Startups Beware: The Time for Business and Commercial Fundamentals is Now

Startups Beware : The time for business and commercial fundamentals is now

The recent, well-publicized bank failures and rising #liquidity concerns have led many investors to demand that entrepreneurs return to commercial basics. Investors want to see a balance of technology, innovation, and vision with clear return on investment answers.

Data shows that 90% of startups fail within the first year, and 70% of #startups fail between years 2 and 5 – and that is in good yearsA Globest survey of leading VCs was nothing less than chilling. Respondents said they believe more than four out of five, or 81%, of early-to-mid-stage startups will burn through their capital in less than 12 months. With the recent banking trauma and elevated concerns regarding the availability of capital and future loans, VCs are getting tighter with their investments, and expectations are that the capital spigot will be at least twice as hard to open.

Balancing Vision with Business Plans

As early-stage Entrepreneurs and mid-stage Founders/CEOs go for additional funding, Investors will look for well-articulated, balanced vision and #businessplans that take into consideration short-term and long term performance. Such plans should be centered around the voice of the customer validating the product and confirming the problem technology is solving is worth solving.

The plan should answer the ‘Show Me the Money’ demand and illustrate the path to financial results, growth, and profit margins. The good news is that such a balanced plan can be accomplished by leveraging internal and external resources. Subject matter knowledge and industry expertise are key to help define the market segment, as well as customers within the segment or segments.

Key Elements

As we live in a global world in which different markets ebb and flow, the analysis should not be solely focused on North America, but should include plans for key international geographies, and vice versa. It should also include #gotomarketstrategy and how to execute it. Commercial, financial, and sales operations KPIs and metrics will also have to be identified, codified, measured and tracked over time to ensure the plan and strategy are working, and what is required to maintain and sustain growth going forward.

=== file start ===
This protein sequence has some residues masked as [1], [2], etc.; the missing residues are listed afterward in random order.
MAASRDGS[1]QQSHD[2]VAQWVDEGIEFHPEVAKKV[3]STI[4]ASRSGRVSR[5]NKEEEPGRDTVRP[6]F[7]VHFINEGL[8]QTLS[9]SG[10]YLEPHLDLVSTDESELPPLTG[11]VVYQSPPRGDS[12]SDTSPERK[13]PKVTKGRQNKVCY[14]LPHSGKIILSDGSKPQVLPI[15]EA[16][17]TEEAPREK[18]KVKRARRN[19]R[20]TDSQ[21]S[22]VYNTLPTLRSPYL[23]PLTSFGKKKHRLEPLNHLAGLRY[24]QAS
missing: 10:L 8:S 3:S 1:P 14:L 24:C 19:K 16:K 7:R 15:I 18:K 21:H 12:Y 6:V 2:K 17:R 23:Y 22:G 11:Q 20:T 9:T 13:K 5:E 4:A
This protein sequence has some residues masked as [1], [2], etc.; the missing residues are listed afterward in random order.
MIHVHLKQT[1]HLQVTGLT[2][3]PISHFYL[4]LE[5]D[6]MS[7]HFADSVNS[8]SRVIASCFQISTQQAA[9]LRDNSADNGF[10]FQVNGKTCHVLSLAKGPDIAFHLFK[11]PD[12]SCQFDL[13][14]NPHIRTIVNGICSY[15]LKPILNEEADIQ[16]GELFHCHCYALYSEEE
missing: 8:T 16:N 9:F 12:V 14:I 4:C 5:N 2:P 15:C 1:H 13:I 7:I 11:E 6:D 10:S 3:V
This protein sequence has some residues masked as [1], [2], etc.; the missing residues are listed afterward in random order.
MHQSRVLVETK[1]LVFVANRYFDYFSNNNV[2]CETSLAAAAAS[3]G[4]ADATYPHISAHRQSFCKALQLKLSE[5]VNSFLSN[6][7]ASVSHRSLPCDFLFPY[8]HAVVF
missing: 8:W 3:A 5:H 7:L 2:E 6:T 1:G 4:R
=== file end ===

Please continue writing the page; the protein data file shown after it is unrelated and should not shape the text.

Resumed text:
These plans are living documents that should be part of the continuous business performance feedback look of a company. These documents will be ‘lighter’ initially for a very early-stage startup but should be more detailed and complete during the early-to-middle stage transition of a startup and company.

A Go-To-Market plan should cover:

  • The target market segment or segments for the product,
  • Buyers’ personas
  • Value proposition
  • Sales and marketing strategy
  • Pricing Strategy.

This should lead to commercial metrics to measure and track the performance of the business and plans, in addition to key business financial metrics. Commercial and sales KPIs should include:

  • Sales pipeline shape,
  • Pipeline velocity
  • Sales cycle length,
  • Conversion rate,
  • Pipeline coverage ratio,
  • Win rate,
  • Average deal size, and
  • Sellers’ performance.

Looking Past Disruption

  The entrepreneur’s ability to present disruptive and innovative solutions that will change how we work as consumers and businesses continue to have appeal to both investors and the public. Tightened lending and investment is not necessarily a bad thing. Warren Buffet said bad news is an investor’s friend that allows you to buy a slice of the future at a marked-down price. Indeed, times like these present the opportunity to invest in technologies at cents to the dollar.

  But it is also important to balance the innovation, vision and purpose with a path to business performance and results, with revenue growth and margins as key outcomes. Paying attention to basic commercial and business fundamentals will help mitigate and prevent some of the early and mid-stage startup failures in today’s uncertain times and realities.

  Bringing in an interim experienced executive from a firm like CXO Partners could be useful to guide a company through a period of transformation and need for growth. By bringing in an #interimexecutive, companies that do not have the resources or expertise to implement changes on their own can benefit from the experience and knowledge of a seasoned professional with different perspectives.

For more information visit CXO Partners and TechCXO pages or